Alibaba Group Holding Ltd and JD.com are in a race to sign up more and more Western brands. Earlier this month, Alibaba announced that French skincare brand L’Occitane has opened an online store on Tmall. Now JD.com has signed a deal with the U.S. clothing retailer Gap Inc to sell its apparel online in China. Alibaba, with its Taobao and Tmall platforms, dominates 84% of the Chinese e-commerce market. JD.com is the No.2 e-commerce company with about 8% market share.

Alibaba Group Holding Ltd, JD.com In Race To Woo Big Brands

Gap already has a store on Tmall

They are vying to sign deals with the famous Western brands. It offers a big boost tot their sales as well as image. Notably, Gap already has a store on Alibaba’s Tmall. It is the latest Western company to open stores with Chinese online retailers. JD.com is backed by Tencent Holdings Ltd, which owns 15% stake in Jingdong Mall.

JD.com CEO Shen Haoyu told Reuters that the demand for Western brands in China is “tremendous.” But the traditional retail network is problematic for them. An international clothing company can spend billions to open stores in 200 cities. Or it can simply open an online store on sites like JD.com and get instant access to millions of consumers.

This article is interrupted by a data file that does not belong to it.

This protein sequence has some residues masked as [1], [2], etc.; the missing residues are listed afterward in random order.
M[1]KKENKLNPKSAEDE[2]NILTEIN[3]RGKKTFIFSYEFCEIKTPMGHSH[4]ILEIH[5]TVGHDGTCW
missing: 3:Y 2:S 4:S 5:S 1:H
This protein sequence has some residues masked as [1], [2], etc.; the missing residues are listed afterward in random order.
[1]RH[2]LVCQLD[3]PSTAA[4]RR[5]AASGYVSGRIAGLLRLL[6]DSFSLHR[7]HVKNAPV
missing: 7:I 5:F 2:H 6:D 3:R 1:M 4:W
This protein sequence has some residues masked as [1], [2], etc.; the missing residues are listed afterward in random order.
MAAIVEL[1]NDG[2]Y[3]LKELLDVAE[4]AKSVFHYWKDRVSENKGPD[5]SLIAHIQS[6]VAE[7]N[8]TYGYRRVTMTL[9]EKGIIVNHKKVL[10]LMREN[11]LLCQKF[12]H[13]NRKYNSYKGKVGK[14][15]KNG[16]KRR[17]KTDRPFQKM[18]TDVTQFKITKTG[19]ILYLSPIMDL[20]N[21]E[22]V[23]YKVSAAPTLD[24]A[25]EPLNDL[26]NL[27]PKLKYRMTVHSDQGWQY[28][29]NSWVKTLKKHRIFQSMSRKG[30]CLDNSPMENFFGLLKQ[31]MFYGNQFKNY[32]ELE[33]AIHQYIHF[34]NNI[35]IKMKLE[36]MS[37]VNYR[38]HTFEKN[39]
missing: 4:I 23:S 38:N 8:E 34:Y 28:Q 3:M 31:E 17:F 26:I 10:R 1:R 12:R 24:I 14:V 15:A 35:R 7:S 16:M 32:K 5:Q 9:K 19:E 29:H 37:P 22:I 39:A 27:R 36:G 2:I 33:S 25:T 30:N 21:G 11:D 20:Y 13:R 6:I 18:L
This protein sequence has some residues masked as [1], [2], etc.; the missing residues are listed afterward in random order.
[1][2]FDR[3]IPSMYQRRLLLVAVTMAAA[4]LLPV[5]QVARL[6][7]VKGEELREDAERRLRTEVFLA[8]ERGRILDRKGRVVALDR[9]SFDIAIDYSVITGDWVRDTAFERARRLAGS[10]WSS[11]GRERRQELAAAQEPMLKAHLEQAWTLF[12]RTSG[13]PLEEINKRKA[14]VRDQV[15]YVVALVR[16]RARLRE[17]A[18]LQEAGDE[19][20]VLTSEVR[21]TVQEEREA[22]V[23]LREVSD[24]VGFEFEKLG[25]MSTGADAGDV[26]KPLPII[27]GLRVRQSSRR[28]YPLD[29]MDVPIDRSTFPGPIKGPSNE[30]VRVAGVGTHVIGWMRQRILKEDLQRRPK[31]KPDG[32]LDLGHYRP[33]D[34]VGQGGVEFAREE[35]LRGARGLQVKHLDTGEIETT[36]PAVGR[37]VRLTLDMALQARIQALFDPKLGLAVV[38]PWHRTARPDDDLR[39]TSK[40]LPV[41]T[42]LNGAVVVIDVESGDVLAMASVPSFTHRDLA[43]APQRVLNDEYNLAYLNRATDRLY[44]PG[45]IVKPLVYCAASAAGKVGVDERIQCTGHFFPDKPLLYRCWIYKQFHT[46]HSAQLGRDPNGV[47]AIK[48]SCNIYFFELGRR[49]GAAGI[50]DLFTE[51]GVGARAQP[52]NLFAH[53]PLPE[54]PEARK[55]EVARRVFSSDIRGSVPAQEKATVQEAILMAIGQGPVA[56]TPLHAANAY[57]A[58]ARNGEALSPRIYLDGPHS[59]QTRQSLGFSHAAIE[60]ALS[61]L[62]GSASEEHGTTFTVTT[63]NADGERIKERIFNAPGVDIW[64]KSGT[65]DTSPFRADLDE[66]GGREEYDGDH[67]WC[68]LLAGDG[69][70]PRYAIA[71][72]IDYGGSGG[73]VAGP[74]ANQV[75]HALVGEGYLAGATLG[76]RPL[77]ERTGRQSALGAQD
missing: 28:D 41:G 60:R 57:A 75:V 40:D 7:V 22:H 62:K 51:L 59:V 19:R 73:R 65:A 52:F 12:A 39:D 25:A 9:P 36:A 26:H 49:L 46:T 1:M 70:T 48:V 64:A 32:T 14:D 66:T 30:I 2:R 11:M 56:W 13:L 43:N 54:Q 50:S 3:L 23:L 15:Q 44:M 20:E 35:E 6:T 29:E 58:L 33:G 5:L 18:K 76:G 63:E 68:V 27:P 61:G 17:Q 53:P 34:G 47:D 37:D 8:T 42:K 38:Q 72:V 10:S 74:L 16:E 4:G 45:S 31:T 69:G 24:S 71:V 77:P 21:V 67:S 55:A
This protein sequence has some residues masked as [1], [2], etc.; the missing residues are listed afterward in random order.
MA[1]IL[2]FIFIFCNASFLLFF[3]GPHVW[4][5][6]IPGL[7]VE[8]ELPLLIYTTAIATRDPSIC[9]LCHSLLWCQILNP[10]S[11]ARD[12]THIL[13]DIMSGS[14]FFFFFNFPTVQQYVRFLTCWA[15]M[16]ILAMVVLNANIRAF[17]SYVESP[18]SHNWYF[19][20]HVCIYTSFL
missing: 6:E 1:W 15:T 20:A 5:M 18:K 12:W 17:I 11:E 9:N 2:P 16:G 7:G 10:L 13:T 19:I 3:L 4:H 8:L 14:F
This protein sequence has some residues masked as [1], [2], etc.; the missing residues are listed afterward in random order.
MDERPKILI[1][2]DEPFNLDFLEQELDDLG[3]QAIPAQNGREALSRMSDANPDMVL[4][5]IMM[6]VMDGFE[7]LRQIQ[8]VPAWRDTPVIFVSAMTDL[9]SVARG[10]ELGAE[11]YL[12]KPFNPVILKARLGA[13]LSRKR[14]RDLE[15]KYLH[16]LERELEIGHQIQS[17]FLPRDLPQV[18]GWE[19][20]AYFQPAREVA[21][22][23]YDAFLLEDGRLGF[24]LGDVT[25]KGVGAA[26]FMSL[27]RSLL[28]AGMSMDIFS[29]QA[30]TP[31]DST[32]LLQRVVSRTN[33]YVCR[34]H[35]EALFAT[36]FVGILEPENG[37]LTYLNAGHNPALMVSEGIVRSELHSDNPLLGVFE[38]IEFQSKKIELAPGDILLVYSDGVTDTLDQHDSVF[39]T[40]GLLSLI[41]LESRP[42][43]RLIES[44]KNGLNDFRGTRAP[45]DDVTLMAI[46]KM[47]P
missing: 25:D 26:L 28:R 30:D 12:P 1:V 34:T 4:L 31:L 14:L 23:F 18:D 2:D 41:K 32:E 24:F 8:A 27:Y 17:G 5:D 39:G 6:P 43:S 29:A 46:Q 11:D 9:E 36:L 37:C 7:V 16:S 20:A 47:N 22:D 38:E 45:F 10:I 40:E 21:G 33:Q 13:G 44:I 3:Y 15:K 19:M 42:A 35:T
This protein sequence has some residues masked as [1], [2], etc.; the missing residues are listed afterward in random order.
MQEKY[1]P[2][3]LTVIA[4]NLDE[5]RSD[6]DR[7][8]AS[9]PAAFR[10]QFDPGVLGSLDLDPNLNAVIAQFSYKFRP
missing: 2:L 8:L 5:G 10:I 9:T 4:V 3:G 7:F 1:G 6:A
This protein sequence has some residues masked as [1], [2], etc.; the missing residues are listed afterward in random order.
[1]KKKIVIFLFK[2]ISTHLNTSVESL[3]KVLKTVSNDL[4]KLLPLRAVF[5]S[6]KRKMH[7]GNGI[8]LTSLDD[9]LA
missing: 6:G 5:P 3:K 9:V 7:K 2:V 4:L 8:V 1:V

Alibaba, JD.com trying to shed their past image

However, they are not only joining hands with fashion brands. Tesla, General Motors, Volkswagen have all opened stores on Alibaba’s Tmall. Costco Wholesale Corp also has a store with Alibaba. Meanwhile, film, TV and music brands have also teamed up with various Chinese Internet firms and music streaming companies. Tencent has become Chinese distributor for Sony Music Entertainment and Warner Music Group. It will stream HBO’s TV shows in China.

For a long time, major international brands avoided opening stores on Chinese e-commerce sites because customers there have become accustomed to discounts and cheap prices. Chinese online retailers also have an image as hotbeds of intellectual property infringements and piracy. Now they are trying hard to shed that image. Alibaba has promised major brands to prevent unauthorized and gray market sales of their brands once they open stores on its platforms. What’s more, the size of the Chinese e-commerce market makes it difficult for international brands to ignore.